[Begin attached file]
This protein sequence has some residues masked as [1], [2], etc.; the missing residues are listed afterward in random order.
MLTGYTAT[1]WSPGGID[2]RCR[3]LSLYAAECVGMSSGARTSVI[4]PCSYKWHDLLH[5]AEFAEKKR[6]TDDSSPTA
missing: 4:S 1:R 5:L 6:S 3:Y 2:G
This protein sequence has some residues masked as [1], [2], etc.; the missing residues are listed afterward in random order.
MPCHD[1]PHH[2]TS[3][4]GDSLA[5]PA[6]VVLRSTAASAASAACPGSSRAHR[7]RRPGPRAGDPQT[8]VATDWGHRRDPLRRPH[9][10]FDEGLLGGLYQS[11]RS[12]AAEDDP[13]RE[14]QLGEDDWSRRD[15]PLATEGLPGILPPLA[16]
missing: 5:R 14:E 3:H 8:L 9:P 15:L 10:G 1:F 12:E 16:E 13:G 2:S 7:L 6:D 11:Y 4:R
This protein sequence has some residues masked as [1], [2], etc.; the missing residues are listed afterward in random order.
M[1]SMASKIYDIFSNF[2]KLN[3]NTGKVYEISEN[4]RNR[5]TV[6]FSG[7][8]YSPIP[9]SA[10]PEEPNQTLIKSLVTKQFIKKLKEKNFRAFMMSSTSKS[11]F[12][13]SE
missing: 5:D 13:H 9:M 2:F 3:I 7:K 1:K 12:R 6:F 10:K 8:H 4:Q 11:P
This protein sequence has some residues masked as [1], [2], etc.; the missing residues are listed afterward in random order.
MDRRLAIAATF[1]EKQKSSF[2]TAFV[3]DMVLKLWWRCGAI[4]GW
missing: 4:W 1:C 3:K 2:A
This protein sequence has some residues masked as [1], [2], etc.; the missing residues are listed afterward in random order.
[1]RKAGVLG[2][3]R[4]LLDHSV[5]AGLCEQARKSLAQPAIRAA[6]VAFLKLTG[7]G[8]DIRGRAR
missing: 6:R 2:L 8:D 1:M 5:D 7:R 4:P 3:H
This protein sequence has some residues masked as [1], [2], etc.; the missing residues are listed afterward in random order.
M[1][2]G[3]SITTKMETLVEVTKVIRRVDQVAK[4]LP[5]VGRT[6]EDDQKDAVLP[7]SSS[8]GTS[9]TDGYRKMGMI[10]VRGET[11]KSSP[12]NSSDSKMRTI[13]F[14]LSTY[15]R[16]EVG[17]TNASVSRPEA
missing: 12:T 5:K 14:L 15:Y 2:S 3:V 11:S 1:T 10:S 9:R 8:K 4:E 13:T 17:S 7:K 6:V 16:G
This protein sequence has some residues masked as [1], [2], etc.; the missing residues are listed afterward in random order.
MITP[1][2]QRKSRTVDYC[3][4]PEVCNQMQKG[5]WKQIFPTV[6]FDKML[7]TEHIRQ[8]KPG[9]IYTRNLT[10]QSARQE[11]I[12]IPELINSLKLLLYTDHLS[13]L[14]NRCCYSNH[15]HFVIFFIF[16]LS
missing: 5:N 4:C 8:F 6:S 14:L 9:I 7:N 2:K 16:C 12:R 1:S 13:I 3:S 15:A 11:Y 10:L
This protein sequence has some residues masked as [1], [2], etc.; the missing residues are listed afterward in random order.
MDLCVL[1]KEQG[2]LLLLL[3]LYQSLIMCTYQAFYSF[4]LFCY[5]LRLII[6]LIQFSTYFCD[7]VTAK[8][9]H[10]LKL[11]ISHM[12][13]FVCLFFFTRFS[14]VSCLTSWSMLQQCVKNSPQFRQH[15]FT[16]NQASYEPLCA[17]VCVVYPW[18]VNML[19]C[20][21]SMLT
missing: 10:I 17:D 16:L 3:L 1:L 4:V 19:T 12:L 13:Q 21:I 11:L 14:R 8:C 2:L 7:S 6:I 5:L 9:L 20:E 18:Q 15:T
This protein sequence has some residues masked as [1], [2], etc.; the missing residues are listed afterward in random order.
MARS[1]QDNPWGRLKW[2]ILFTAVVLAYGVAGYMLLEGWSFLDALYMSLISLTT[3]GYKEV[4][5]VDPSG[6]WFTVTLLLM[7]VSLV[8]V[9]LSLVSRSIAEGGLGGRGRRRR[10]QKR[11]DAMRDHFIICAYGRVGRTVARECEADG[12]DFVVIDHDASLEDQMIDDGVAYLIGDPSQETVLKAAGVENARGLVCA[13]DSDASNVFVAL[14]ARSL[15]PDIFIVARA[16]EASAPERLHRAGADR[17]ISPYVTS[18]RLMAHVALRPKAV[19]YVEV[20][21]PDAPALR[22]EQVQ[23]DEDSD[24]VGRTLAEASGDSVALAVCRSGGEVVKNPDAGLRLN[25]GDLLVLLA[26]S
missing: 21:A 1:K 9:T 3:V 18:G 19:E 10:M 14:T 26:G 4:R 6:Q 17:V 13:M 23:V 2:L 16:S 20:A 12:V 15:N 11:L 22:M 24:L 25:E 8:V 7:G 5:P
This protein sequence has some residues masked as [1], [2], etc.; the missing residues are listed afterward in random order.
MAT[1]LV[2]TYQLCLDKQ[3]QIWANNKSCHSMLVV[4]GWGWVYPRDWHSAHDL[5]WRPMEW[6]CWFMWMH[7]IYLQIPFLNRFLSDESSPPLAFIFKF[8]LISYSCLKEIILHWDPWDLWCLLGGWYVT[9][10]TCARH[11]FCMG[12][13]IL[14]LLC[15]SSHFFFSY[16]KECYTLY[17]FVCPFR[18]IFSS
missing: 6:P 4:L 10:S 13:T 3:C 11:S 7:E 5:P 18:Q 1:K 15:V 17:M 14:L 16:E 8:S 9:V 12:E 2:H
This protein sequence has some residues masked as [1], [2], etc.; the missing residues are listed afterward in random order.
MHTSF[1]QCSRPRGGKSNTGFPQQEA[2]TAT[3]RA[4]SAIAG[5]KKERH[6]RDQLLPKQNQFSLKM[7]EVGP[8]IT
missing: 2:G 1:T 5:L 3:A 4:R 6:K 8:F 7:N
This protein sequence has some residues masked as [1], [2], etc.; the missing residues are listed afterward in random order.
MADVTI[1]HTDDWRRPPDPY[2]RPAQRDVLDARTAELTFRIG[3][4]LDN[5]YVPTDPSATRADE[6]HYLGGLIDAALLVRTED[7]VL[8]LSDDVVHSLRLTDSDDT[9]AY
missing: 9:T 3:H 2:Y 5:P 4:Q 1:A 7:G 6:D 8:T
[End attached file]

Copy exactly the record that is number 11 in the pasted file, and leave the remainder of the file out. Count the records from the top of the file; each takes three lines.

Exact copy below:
This protein sequence has some residues masked as [1], [2], etc.; the missing residues are listed afterward in random order.
MHTSF[1]QCSRPRGGKSNTGFPQQEA[2]TAT[3]RA[4]SAIAG[5]KKERH[6]RDQLLPKQNQFSLKM[7]EVGP[8]IT
missing: 2:G 1:T 5:L 3:A 4:R 6:K 8:F 7:N